And it almost was a lot worse, but not because of statistics.

There were a couple of incidents in Saturday’s game against USC that caught everyone’s attention, one pretty bad and one downright disturbing—and both involved Jerry Tillery.

Late in the game, Tillery stepped on the ankle of USC’s Zach Banner, who was on the ground following a play, Ndamukong Suh-style.

But it was an incident that occurred just a few minutes earlier that should really irk Notre Dame’s coaches. After a hard hit on USC’s Aca’Cedric Ware, Tillery walked past Ware, who was clearly down and injured on the play. Rather than taking a half step to the side to avoid Ware, Tillery knocked his foot into Ware’s helmet, as if Ware was somehow in his way.

To be fair, neither of these incidents were overly vicious; the step on Banner’s ankle wasn’t a hard stomp, like Suh’s. And Tillery certainly didn’t “kick” Ware’s head. That being said—especially in regard to Ware—there is no excuse to make any contact with another player’s head when he’s injured, particularly because the injury was to the head.

What this showed was Tillery’s disturbing lack of self-control and an even more upsetting lack of sportsmanship and common decency. With player health—principally concerning concussions—taking such a central role in football today, it’s no wonder head coach Brian Kelly, not to mention several of Tillery’s teammates, rightfully appeared to react very strongly to Tillery’s boorish behavior.

One can only hope this is the last we see of this kind of nonsense.

We’ll depart from convention here and hand out two grades. The first is for the run defense as a unit, and we’re even throwing in a few bonus points for the guys who stood up to Tillery after seeing his actions on the field.

And to be absolutely clear, we’re singling out Tillery and flunking him for his actions Saturday.

Run Defense grade: B-

Jerry Tillery’s grade: F (if only there was a lower grade)

Special Teams

Jayne Kamin-Oncea/Getty Images

Remember back to September and how horrible Notre Dame’s defense was? The special teams might be even worse (as hard as that is to imagine).

OK, so Adoree Jackson might be one of the most electric players in college football today. Yes, JuJu Smith-Schuster is the perfect combination of speed and agility. But when you give up a punt-return touchdown to one and a kick-return touchdown to the other all in one game, then it’s pretty clear you have some serious coverage and tackling issues on the special teams unit.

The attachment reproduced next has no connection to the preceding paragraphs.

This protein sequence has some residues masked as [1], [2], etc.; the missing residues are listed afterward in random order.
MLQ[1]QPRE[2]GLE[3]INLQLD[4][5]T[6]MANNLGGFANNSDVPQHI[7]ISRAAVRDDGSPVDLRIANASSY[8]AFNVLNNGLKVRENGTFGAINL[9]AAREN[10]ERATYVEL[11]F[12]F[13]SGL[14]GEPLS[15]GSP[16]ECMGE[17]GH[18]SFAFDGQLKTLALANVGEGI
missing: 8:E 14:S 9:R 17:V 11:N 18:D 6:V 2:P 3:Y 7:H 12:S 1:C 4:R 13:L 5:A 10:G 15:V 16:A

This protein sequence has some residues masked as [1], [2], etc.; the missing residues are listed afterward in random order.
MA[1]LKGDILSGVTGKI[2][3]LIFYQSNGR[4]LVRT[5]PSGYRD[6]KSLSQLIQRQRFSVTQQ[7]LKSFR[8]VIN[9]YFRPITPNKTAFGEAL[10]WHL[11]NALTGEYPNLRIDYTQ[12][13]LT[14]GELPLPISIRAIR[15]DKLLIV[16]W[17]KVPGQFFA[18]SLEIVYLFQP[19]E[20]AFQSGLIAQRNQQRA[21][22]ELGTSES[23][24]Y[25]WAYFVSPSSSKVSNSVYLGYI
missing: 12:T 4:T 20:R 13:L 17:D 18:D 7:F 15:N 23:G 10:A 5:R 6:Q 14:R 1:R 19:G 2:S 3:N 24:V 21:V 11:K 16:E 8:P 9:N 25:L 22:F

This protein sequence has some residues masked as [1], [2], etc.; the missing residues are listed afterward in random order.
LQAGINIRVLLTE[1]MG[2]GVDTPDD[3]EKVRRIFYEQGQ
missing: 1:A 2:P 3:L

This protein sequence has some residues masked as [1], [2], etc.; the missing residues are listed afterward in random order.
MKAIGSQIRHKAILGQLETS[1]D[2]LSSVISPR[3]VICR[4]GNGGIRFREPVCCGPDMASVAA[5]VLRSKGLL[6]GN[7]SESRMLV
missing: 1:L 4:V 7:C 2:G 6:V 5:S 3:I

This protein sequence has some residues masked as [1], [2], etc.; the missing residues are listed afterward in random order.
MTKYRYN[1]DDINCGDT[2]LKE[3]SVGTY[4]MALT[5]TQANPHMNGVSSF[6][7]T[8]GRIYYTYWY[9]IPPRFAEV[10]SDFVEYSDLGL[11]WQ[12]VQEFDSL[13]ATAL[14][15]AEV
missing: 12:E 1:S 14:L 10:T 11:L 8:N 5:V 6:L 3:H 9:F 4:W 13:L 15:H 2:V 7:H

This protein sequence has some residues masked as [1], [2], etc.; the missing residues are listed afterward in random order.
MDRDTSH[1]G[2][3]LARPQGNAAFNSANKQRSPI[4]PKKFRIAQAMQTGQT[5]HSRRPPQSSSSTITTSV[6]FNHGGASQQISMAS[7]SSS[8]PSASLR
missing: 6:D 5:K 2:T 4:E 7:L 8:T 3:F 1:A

Heck, Notre Dame’s offense outscored USC’s offense, but the final score wasn’t even close—and it was almost all due to really bad special teams play.

Heck, Justin Yoon even managed to miss his only field-goal attempt of the afternoon.

All in all, there was very little—short of Tyler Newsome’s punting—that went right for Notre Dame on special teams. If Brian VanGorder can be fired for how bad the defense was at season’s start, shouldn’t special teams (and tight ends) coach Scott Booker be sent packing?

Special Teams grade: F


Jayne Kamin-Oncea/Getty Images

We’re not really sure what we expected for this game, but we do know we weren’t expecting such a lopsided loss. Maybe expectations have been dropping so steadily this season that losing to SC doesn’t seem like the end of the world. We knew heading in that the Irish weren’t going to be playing a bowl game this season, and let’s be fair and acknowledge that the Irish were pretty steep underdogs.

Still, head coach Brian Kelly deserves a fair share of the blame, not only for Saturday’s loss, but for all of 2016. We’re also going to again call out the aforementioned Scott Booker, whose charge as special teams coach should be coming to a quick end after this debacle.

Over his career, Kelly has been a successful coach. At the end of his 26th season as a collegiate head coach, this marks just his second losing season. Yes, 4-8 is ugly, but one season doesn’t make a trend. Kelly still has an impressive resume, even if you only look at his time at Notre Dame. What other coach in the last 25 years has put Notre Dame in a position to at least compete in a national championship game?

Brian Kelly will—and should—start the 2017 season on the hot seat. If some pretty hefty improvements aren’t made, it’s likely that next season will be his last in South Bend. But Kelly has earned the opportunity to set things right.

He also won a few points Saturday for emphatically coaching up his players on the field after a dismal first half, and we’re going to hand out a couple of extra-credit points for his public and fiery rebuke of Jerry Tillery in the fourth quarter.

Coaching grade: C-


All recruiting information via ScoutStats from or B/R research. Quotes obtained firsthand unless otherwise noted. Follow Bleacher Report CFB Featured Columnist and Notre Dame Live Correspondent David Luther on Twitter @davidrluther.